Legislator, educator. Spencer was born in Charleston on October 23, 1850, the eldest son of James A. Spencer, a porter, and his wife, Ellen Blondeau. The Spencers were free persons of color. Spencer’s father was literate and a leader of Charleston’s black Catholics.
Spencer acquired a good education, and, like his parents, he was a practicing Catholic. In 1870 he was a schoolteacher in Marion County. In 1872 he lived in Columbia, where he was chief clerk in the office of the South Carolina Land Commission. Again a schoolmaster, he represented Abbeville County in the state House of Representatives from 1874 to 1876. A contemporary said that Spencer “looks with an Evil eye on any exclusive works for the Negroes since he wants all blacks & whites to stand on an equal footing.” He introduced and worked for legislation to improve funding for public education.
Spencer returned to Charleston in 1877. After working briefly as a porter, he was employed for a quarter-century as a messenger and then a clerk in the U.S. Lighthouse Engineer’s Office. In 1875 or 1876 he married Ella Walton, a Charleston dressmaker (her family name appears as “Wragg” in some records). They had ten children, three of whom died in early childhood. The Spencers were members of St. Peter’s Church, established in 1867 by Bishop Patrick Lynch as a parish for African Americans. Spencer became the principal black Catholic leader in Charleston. He was resolute in his conviction that blacks and whites should be treated equally in church. Denied membership in the white-dominated Charleston branch of the Catholic Knights of America, he organized a separate chapter for blacks. In 1888 Bishop Henry P. Northrop asked white Catholics to attend only segregated parishes, to which Spencer responded by asking the bishop if blacks were to be excluded from white churches. His actions galvanized African American parishioners in efforts to resist strict segregation in the church.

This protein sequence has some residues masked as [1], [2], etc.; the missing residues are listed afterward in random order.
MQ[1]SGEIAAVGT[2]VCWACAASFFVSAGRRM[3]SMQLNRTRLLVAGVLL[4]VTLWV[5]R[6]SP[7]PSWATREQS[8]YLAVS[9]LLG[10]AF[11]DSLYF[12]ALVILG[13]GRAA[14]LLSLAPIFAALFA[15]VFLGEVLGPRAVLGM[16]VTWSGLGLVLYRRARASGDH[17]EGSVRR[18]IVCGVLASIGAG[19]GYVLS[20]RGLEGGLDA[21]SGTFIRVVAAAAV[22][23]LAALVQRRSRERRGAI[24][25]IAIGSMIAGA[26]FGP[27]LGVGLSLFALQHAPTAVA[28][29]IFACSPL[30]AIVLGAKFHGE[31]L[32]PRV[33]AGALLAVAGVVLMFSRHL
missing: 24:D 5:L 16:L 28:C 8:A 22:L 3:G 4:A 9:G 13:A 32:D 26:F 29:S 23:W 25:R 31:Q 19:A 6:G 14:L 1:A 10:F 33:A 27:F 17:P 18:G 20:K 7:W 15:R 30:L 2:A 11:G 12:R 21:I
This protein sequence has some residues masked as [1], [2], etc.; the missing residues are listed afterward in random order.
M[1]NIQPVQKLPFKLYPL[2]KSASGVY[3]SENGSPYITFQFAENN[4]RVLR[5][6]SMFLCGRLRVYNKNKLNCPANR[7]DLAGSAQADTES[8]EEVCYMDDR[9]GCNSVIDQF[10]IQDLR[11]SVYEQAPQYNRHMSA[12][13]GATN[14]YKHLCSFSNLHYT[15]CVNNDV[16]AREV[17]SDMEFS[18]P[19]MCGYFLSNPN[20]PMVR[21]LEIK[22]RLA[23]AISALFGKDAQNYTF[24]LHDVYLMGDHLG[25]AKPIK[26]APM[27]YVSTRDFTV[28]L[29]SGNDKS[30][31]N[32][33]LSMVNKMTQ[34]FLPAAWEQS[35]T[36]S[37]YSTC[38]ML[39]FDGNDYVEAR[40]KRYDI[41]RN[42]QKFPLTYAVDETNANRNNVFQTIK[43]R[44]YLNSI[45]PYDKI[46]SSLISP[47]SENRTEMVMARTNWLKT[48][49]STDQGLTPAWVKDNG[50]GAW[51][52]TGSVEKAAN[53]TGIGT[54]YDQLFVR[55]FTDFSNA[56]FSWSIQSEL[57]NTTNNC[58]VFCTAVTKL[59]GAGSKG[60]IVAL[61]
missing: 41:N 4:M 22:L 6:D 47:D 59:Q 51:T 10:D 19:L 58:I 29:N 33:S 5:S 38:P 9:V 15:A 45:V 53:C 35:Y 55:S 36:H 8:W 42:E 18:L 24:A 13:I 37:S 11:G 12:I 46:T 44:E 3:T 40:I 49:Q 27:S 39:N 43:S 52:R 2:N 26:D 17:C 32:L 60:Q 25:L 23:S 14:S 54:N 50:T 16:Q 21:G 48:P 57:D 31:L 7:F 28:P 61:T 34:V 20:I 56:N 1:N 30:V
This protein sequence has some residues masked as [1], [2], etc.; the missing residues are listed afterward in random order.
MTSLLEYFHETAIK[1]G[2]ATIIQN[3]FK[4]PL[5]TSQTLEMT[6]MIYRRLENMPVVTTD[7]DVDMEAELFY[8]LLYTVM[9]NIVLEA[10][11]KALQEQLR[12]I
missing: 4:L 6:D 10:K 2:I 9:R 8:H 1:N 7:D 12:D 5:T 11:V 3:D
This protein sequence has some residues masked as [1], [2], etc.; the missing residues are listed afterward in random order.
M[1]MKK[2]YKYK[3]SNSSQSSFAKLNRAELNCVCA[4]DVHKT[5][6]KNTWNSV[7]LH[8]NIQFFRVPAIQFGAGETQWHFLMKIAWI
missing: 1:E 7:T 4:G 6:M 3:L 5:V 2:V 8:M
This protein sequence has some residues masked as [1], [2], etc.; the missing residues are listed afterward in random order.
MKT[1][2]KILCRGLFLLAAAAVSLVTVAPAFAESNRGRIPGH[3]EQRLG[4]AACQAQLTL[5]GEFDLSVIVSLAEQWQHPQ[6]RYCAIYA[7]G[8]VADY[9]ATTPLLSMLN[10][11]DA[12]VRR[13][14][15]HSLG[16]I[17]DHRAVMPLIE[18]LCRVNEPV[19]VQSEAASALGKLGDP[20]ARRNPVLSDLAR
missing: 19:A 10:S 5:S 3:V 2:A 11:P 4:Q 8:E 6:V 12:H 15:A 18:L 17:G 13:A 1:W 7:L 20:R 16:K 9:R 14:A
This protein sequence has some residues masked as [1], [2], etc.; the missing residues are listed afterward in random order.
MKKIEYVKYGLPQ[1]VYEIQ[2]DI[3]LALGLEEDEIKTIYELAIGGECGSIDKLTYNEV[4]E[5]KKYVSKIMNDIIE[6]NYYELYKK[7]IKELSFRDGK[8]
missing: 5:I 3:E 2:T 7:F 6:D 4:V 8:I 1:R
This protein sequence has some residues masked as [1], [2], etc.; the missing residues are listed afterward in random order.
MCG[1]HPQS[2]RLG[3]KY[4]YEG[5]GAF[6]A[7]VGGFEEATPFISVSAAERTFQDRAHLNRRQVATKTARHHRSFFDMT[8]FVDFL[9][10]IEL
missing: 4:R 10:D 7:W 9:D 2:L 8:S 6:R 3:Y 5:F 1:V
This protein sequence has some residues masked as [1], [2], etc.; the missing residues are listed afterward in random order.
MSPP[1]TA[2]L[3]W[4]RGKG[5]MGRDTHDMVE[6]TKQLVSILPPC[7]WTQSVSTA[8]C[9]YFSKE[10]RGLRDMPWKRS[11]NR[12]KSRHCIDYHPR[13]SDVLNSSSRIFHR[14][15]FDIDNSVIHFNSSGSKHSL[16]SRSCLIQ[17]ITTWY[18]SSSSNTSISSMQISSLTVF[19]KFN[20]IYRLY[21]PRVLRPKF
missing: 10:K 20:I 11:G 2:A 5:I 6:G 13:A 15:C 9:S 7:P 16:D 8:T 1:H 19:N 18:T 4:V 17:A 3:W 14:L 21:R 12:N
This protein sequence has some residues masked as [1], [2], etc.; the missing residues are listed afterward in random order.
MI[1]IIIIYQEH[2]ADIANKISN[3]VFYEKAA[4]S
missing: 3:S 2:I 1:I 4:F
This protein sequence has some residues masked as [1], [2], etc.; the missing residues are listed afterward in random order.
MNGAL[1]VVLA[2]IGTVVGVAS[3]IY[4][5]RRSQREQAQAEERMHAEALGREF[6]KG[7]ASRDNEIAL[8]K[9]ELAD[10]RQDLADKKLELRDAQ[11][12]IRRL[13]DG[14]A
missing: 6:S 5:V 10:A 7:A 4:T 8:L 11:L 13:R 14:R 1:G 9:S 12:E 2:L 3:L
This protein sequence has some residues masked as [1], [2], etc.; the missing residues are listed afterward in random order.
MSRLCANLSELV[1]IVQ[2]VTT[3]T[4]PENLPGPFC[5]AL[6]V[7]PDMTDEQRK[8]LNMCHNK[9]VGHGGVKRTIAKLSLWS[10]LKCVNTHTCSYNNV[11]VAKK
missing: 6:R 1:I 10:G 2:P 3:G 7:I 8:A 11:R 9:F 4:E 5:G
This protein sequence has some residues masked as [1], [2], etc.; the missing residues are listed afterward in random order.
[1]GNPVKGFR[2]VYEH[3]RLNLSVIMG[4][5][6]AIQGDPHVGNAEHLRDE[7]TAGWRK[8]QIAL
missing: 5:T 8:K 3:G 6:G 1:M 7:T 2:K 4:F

Spencer played a leading role in the national black Catholic lay congresses held from 1889 to 1894. He presided over the third congress in Philadelphia in 1892, making an impassioned plea for education and saying that no more churches for blacks need be built but that schools were needed: “[T]he Catholic Church has . . . no more sacred mission from its ruler and its God than to educate this race and lift it to spiritual and social liberty.” He was president of the fourth Catholic lay congress, held in Chicago in 1893. There he deplored the establishment of special churches for blacks, which “had proven itself detrimental to the faith as the opportunity is thus offered for discrimination, thereby disturbing the peace and unity of the Church and destroying charity among her members.” The Negro Catholic congresses were important in giving black Catholics a voice and a sense of unity and pride. They resulted in the founding of St. Peter Claver’s Catholic Union, a national organization to promote churches, schools, and orphanages for blacks, and Spencer served as its first treasurer.
In his later years Spencer developed Bright’s disease. He died in Charleston on July 27, 1911, and was buried in the Humane & Friendly Society Cemetery, Charleston.
Davis, Cyprian. The History of Black Catholics in the United States. New York: Crossroad, 1990.
–––. “The Holy See and American Black Catholics. A Forgotten Chapter in the History of the American Church.” U.S. Catholic Historian 7 (spring/summer 1988): 157–81.
Spalding, David. “The Catholic Negro Congresses, 1889–1894.” Catholic Historical Review 55 (October 1969): 337–57.